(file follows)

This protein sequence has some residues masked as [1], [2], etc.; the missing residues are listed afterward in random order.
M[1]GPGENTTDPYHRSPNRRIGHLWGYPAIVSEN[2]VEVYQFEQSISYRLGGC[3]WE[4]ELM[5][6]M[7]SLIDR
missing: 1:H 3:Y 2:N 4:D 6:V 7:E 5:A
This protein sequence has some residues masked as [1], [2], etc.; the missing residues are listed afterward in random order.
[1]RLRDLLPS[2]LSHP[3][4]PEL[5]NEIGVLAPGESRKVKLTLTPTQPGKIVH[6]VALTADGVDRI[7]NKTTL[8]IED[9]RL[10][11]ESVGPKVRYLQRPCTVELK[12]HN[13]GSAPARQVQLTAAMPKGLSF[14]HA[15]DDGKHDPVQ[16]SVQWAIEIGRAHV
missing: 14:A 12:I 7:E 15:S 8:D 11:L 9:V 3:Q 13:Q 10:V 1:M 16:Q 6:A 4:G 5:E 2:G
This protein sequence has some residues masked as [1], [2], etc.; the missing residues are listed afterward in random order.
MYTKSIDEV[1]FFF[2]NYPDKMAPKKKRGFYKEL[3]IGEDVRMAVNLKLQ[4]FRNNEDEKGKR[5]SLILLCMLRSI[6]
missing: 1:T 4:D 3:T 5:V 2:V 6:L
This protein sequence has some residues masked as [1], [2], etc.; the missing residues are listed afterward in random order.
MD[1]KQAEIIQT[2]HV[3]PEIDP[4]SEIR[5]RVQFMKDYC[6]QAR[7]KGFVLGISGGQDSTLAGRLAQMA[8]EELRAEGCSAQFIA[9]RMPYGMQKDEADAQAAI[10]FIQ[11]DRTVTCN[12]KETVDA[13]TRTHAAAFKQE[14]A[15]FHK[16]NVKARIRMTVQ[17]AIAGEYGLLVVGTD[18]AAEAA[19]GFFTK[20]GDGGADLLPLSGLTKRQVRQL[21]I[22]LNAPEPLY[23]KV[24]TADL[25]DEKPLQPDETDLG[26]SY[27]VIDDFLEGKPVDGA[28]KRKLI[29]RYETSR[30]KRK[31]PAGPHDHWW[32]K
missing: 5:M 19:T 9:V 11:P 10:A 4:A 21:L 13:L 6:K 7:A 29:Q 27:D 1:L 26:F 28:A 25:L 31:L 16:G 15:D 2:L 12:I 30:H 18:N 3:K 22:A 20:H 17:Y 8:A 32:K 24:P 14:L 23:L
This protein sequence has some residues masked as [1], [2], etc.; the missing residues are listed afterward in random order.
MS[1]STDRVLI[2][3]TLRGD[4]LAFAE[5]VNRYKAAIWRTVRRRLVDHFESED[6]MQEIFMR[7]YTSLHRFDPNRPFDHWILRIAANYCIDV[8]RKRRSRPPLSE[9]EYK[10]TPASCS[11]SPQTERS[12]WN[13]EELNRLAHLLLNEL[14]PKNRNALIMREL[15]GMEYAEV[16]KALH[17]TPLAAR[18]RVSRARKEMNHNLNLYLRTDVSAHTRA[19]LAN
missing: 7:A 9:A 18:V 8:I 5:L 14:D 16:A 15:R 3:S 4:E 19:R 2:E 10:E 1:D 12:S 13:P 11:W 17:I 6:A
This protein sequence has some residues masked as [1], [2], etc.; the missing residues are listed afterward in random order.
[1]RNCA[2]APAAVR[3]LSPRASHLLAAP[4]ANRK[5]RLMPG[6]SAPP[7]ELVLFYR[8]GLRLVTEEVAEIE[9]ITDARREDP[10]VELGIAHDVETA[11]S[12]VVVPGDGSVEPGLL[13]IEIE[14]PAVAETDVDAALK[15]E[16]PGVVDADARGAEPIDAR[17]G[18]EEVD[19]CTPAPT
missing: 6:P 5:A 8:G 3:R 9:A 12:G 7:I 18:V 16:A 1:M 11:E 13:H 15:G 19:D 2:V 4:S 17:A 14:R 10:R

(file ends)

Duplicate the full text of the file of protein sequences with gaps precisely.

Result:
This protein sequence has some residues masked as [1], [2], etc.; the missing residues are listed afterward in random order.
M[1]GPGENTTDPYHRSPNRRIGHLWGYPAIVSEN[2]VEVYQFEQSISYRLGGC[3]WE[4]ELM[5][6]M[7]SLIDR
missing: 1:H 3:Y 2:N 4:D 6:V 7:E 5:A
This protein sequence has some residues masked as [1], [2], etc.; the missing residues are listed afterward in random order.
[1]RLRDLLPS[2]LSHP[3][4]PEL[5]NEIGVLAPGESRKVKLTLTPTQPGKIVH[6]VALTADGVDRI[7]NKTTL[8]IED[9]RL[10][11]ESVGPKVRYLQRPCTVELK[12]HN[13]GSAPARQVQLTAAMPKGLSF[14]HA[15]DDGKHDPVQ[16]SVQWAIEIGRAHV
missing: 14:A 12:I 7:E 15:S 8:D 11:L 9:V 3:Q 13:Q 10:V 1:M 16:Q 6:A 4:G 5:E 2:G
This protein sequence has some residues masked as [1], [2], etc.; the missing residues are listed afterward in random order.
MYTKSIDEV[1]FFF[2]NYPDKMAPKKKRGFYKEL[3]IGEDVRMAVNLKLQ[4]FRNNEDEKGKR[5]SLILLCMLRSI[6]
missing: 1:T 4:D 3:T 5:V 2:V 6:L
This protein sequence has some residues masked as [1], [2], etc.; the missing residues are listed afterward in random order.
MD[1]KQAEIIQT[2]HV[3]PEIDP[4]SEIR[5]RVQFMKDYC[6]QAR[7]KGFVLGISGGQDSTLAGRLAQMA[8]EELRAEGCSAQFIA[9]RMPYGMQKDEADAQAAI[10]FIQ[11]DRTVTCN[12]KETVDA[13]TRTHAAAFKQE[14]A[15]FHK[16]NVKARIRMTVQ[17]AIAGEYGLLVVGTD[18]AAEAA[19]GFFTK[20]GDGGADLLPLSGLTKRQVRQL[21]I[22]LNAPEPLY[23]KV[24]TADL[25]DEKPLQPDETDLG[26]SY[27]VIDDFLEGKPVDGA[28]KRKLI[29]RYETSR[30]KRK[31]PAGPHDHWW[32]K
missing: 5:M 19:T 9:V 11:P 10:A 4:A 21:L 13:L 6:K 7:A 29:Q 27:D 1:L 26:F 28:A 25:L 31:L 16:G 15:D 2:L 12:I 30:H 18:N 3:K 22:A 20:H 17:Y 8:A 32:K 24:P 14:L 23:L
This protein sequence has some residues masked as [1], [2], etc.; the missing residues are listed afterward in random order.
MS[1]STDRVLI[2][3]TLRGD[4]LAFAE[5]VNRYKAAIWRTVRRRLVDHFESED[6]MQEIFMR[7]YTSLHRFDPNRPFDHWILRIAANYCIDV[8]RKRRSRPPLSE[9]EYK[10]TPASCS[11]SPQTERS[12]WN[13]EELNRLAHLLLNEL[14]PKNRNALIMREL[15]GMEYAEV[16]KALH[17]TPLAAR[18]RVSRARKEMNHNLNLYLRTDVSAHTRA[19]LAN
missing: 7:A 9:A 18:V 8:I 5:L 14:D 16:A 15:R 3:S 4:E 19:R 2:E 10:E 1:D 12:S 13:P 11:W 17:I 6:A
This protein sequence has some residues masked as [1], [2], etc.; the missing residues are listed afterward in random order.
[1]RNCA[2]APAAVR[3]LSPRASHLLAAP[4]ANRK[5]RLMPG[6]SAPP[7]ELVLFYR[8]GLRLVTEEVAEIE[9]ITDARREDP[10]VELGIAHDVETA[11]S[12]VVVPGDGSVEPGLL[13]IEIE[14]PAVAETDVDAALK[15]E[16]PGVVDADARGAEPIDAR[17]G[18]EEVD[19]CTPAPT
missing: 6:P 5:A 8:G 3:R 9:A 12:G 7:I 18:V 16:A 1:M 11:E 13:H 15:G 19:D 2:V 4:S 17:A 14:R 10:R